Another House Bill that Would Fuel, Not Prevent, War
Posted on 07/28/2011 @ 12:30 PM
Today, the House State and Foreign Operations Appropriations Subcommittee will mark up its Fiscal Year 2012 appropriations bill. While the name of this subcommittee is quite a mouthful, they are essentially in charge of appropriating the United States’ international affairs budget each year. This budget includes some of the accounts that we follow very closely; the Complex Crises Fund, the Civilian Response Corps, and U.S. dues to the U.N.
Unfortunately, the version that the House is considering today is very bad news for these accounts and for the peaceful prevention of deadly conflict in U.S. foreign policy. The entire bill appropriates $47.2 billion, about 1/5th less than the President’s request. Such a deep and draconian cut to the U.S.’s international affairs budget, much like the Authorization bill recently passed by the House foreign Affairs Committee, would set a dangerous precedent in U.S. foreign policy. As the Subcommittee’s ranking member Rep. Nita Lowey (NY) pointed out in her opening remarks today, “this legislation would be a step back from U.S. leadership and substantially weaken the U.S.'s efforts overseas.” Although this legislation will have to pass through the Senate before it becomes law, it sets a dismal tone for the negotiations with the Senate that will follow, most likely after the August recess.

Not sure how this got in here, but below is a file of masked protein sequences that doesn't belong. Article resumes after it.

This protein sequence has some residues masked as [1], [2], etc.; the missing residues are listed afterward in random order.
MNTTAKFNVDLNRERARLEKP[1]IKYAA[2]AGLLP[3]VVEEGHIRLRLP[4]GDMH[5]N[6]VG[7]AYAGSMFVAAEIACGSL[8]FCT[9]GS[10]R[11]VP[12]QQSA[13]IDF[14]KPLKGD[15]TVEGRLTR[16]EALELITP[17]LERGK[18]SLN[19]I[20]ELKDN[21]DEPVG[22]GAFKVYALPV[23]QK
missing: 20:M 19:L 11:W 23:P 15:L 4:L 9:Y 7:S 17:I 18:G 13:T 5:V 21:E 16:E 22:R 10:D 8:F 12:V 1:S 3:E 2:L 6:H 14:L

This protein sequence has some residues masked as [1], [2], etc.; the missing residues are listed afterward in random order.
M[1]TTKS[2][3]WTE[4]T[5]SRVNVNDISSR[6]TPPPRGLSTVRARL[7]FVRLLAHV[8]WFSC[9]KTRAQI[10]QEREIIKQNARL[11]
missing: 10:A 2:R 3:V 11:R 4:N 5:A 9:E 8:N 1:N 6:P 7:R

This bill would completely zero out funding for the Complex Crises Fund, a small amount of flexible funding that the State Department and USAID can use to respond to crises and conflicts that erupt with little warning. FCNL lobbied hard for the establishment of this fund and we believe that it is an essential tool of conflict prevention.
This legislation would cut funding for the Civilian Response Corps by almost 2/3 of the President’s request for FY2012, which itself is significantly lower than it has been in past years. We are concerned that the CRC will not be able to keep its doors open for the next year at such low levels of funding.
The U.S. Institute of Peace is funded at 42% less than the President’s request and 36% below last year’s levels. This would undermine USIP’s important work by helping prevent and mitigate deadly conflict in places like Iraq and Afghanistan, and educating the US public on peacebuilding and conflict resolution.
The news is a little better for U.N. funding, as this bill would cut about $300 million (down to $1.34 billion) for general U.N. funding and allocates about $450 million less than is needed for U.N. peacekeeping (down to $1.69 billion). However, this means that the U.S. would go back into debt to the international community.
Finally, the bill completely zeroes out funding for several international climate investment funds, which provide funding to developing countries to build resilience to the impacts of climate change and reduce deforestation. FCNL sees climate change adaptation funding as important to helping prevent violent conflict caused by the impacts of climate change (see our new flyer, “3 Ways Climate Change Can Fuel Deadly Conflict” for more info).